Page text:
3. Formula One cars: distinctive specs and design
Generally, Formula One cars are open seated and single passenger low riding vehicles for the purpose of speed and agility. It is fitted with a front and a rear wing, an engine at the rear of the car.
A Formula One car is made up of two key parts; the chassis and the engine.
3.1. Formula One car chassis
Formula One cars are made up of carbon fibre and ultralight weight materials. Carbon fibre is chosen for its high tensile strength, extremely low weight, high temperature resistance and low thermal expansion.
The modern F1 car chassis design doesn’t differ much from the modern aircraft or vehicle. They all integrate the monocoque structure which essentially means a single body structure designed out of a single piece of material. In previous years, aluminum was the preferred material. But today, carbon composites have taken over to create strong and highly resistant cars that improve the races.
All F1 cars must be built from special material, carbon fibre, for high termperature resistance
According to British F1 driver Lewis Hamilton, the seats are moulded to the driver’s specifications using laser technology.
The minimum weight of the F1 cars is 702 kg including driver and tires but excluding fuel. The minimum dimensions of the car are 180cm in Width x 95 cm in height.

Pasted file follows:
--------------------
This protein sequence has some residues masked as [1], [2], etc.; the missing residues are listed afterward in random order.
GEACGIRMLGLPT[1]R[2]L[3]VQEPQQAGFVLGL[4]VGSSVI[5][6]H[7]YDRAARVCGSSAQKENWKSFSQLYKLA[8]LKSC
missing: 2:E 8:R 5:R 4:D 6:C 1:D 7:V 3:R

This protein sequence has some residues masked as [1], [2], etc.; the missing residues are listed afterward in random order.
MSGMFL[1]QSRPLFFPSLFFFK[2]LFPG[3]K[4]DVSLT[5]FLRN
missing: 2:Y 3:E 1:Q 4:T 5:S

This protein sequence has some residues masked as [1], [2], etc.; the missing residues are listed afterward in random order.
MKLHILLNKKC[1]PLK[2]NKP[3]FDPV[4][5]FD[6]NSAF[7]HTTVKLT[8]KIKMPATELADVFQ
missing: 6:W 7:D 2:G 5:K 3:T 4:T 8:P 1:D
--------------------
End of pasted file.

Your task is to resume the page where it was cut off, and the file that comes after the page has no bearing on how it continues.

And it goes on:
3.2. Formula One car engine
The engine regulations were amended in 2014 and it was specified that all F1 cars are to be retrofitted with 1.6 litre turbocharged V6 engines. Before the regulations were amended, the cars were fitted with 3 litre V6 engines.
Under the hood of a Ferrari F1 racing car
Today Formula One cars are fitted with 2.4 litre V8 engines. The fuel consumed by these cars is not the regular ones you pump at your local total fueling stations. This fuel is laced with small quantities of non hydrocarbons. The fuel blend differs according to racing conditions and weather. FIA, the governing body must examine the blended fuel to ensure it meets regulatory requirements before use.
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4. Facts about Formula One team
It is easy to forget about the collective roles of the team and concentrate on the driver behind the wheel as the only member of the team. But that is not the case. The team is made up of team members that perform numerous roles towards ensuring successful Formula One races.
A Formula One team comprises of several positions, listed as below:
4.1. Team Boss
This is usually the Chief Executive Officer or Owner of the team.
4.2. Commercial Director
The commercial director is in charge of soliciting for sponsorships and ensuring the team receives maximum advertisement in order to sell tickets and gain revenues.
The success of a Formula One race is the contributions from hundreds of people
4.3. Technical Director
The technical director as the name suggests manages the technical team comprising of engineers, designers, researchers and technicians. He ensures the car is constructed for speed within the specified regulations. The chief aerodynamicist, chief designer and chief R&D Officer are subordinates of the TD.
Each Formula one team has two drivers to drive competition and bring out the best in the team.